Learning to breathe and relax during a contraction helps release your body’s natural pain relievers – endorphins!
It’s entirely normal for your breathing pattern to change during labour in response to the following:
- Feelings of anxiety
- Lack of control
- The sensations of birth, including pressure and pain
- Tiredness or exhaustion.
This may show up as holding your breath, breathing more quickly, or even hyperventilating. This means you’re taking in less oxygen which can make you feel more anxious and leave you exhausted.
The benefits of breath work
Learning to focus on your breathing, keep a steady rhythm, and adapt your breathing for different stages of labour offers many benefits. It can:
- Reduce your heart rate and blood pressure
- Help you feel more relaxed and in control
- Improve the flow of oxygen to all your muscles, including your uterus
- Help you cope better with the pain of contractions
- Help you conserve energy.
Changing your breathing techniques during labour
During early labour, try to breathe slowly and rhythmically. Breathe deeply through your nose and slowly release the breath through an open, relaxed mouth. As you get into a rhythm, notice any tension in your body, such as your jaw or shoulders. Relax these muscles. Try to lengthen your out breath, as it can help you feel even more relaxed and calm.
As labour progresses and your contractions become more powerful, you may need to take shorter, quicker breaths during the contraction, returning to deeper breaths as the sensations subside. Try to keep your mouth and jaw relaxed as you quicken your breath. Avoid holding any tension in your body, as this will sap your energy and make the contractions more painful.
When you reach the second stage of labour, you may feel the urge to push. Listen to your body and try not to hold your breath as you do this. Focus on relaxing your pelvic floor and breathing, ideally through open lips, as you push. Your midwife will be there to support you! They may advise you to stop pushing as your baby’s head emerges. Panting or gentle blowing can help birth your baby’s head slowly while trying to avoid tearing.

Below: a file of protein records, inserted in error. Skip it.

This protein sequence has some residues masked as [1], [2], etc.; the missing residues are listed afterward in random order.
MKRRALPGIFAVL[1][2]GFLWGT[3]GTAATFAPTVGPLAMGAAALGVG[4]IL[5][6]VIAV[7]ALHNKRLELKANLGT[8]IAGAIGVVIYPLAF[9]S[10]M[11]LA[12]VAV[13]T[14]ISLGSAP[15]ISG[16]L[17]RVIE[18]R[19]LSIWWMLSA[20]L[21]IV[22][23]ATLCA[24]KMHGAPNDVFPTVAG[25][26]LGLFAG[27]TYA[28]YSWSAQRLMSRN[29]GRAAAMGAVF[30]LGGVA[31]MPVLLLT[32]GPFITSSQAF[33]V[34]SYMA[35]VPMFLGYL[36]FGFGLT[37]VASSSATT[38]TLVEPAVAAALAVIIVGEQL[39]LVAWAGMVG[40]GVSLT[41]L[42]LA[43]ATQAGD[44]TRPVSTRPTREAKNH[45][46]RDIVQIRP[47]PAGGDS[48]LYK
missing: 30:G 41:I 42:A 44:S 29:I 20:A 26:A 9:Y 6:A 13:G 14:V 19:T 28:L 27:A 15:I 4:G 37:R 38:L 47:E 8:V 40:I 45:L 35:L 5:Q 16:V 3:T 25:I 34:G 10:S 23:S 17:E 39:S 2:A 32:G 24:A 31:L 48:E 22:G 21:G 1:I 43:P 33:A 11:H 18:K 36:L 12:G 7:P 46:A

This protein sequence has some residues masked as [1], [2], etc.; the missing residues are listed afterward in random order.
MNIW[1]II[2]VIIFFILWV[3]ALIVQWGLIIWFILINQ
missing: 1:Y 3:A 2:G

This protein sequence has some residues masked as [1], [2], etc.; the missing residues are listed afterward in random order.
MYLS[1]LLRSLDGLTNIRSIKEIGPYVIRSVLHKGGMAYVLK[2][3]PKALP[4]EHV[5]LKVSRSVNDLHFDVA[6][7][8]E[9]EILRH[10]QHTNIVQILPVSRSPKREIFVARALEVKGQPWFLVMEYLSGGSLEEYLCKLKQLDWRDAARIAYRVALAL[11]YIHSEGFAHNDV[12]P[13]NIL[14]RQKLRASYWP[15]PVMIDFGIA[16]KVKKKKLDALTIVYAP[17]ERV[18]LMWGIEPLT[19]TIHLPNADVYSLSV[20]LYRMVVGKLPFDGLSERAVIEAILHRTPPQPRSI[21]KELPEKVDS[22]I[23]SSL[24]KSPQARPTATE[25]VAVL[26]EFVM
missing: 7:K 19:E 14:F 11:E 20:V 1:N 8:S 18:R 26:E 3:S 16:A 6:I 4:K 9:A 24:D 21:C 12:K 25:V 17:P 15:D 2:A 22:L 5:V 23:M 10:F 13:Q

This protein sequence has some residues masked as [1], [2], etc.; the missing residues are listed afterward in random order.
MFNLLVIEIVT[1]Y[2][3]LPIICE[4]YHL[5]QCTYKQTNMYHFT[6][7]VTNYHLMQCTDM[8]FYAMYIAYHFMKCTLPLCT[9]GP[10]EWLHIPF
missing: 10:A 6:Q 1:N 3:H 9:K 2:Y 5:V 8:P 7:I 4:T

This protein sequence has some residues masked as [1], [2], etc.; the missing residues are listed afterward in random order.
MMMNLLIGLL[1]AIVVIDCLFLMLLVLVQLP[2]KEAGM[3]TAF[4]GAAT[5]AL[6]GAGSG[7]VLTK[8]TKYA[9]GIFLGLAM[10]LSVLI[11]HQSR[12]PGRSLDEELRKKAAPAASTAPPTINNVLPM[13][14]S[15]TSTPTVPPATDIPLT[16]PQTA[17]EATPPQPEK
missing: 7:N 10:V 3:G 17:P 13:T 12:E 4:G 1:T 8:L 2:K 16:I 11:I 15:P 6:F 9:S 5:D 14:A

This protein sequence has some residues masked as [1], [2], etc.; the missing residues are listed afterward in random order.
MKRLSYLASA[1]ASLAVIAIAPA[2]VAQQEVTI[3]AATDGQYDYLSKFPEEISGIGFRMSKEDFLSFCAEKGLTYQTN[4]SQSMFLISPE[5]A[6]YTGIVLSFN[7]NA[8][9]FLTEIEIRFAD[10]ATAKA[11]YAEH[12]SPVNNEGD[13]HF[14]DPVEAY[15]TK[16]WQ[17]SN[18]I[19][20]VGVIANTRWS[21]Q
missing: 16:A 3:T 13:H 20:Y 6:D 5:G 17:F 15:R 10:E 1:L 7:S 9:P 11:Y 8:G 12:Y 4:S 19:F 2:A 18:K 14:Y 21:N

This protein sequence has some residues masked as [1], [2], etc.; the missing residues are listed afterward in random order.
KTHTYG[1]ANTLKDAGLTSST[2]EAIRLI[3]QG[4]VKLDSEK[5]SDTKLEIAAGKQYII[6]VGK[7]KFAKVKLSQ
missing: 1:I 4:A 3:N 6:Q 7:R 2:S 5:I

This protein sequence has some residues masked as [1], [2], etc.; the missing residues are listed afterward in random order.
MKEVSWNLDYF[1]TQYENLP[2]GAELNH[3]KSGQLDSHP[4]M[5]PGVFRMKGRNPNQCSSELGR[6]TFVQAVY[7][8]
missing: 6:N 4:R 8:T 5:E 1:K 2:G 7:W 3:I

The role of your birth partner
Practice breathing with your birth partner during pregnancy. It will help them support you more effectively during labour by:
- Learning to breathe at the same rate so you can follow their lead when necessary
- Counting breaths to help you stay in control
- Reminding you to relax your jaw and shoulders
- Reminding you to release any tension you may be holding in your body
- Linking your breathing techniques to other coping strategies, such as positive affirmations or massage.
Other coping strategies and pain relief
Breathwork is the foundation of many natural coping strategies, including:
- Meditation and mindfulness
- Using positive affirmations
- Active birth positions
Using these different coping strategies doesn’t preclude you from also using medical pain relief. There is no right or wrong way to give birth. Everyone is an individual with a different pain threshold and individual needs.
Consider medical pain relief as another set of tools in your coping strategies toolbox. Using these tools doesn’t mean you have failed. It simply means you accessed the tools you needed for your birth experience. You can still use your natural coping strategies alongside medical pain relief.
The information contained above is provided for information purposes only. The contents of this article are not intended to amount to advice, and you should not rely on any of the contents of this article. Professional advice should be obtained before taking or refraining from taking any action as a result of the contents of this article. New Life Classes disclaims all liability and responsibility arising from any reliance placed on any of the contents of this article.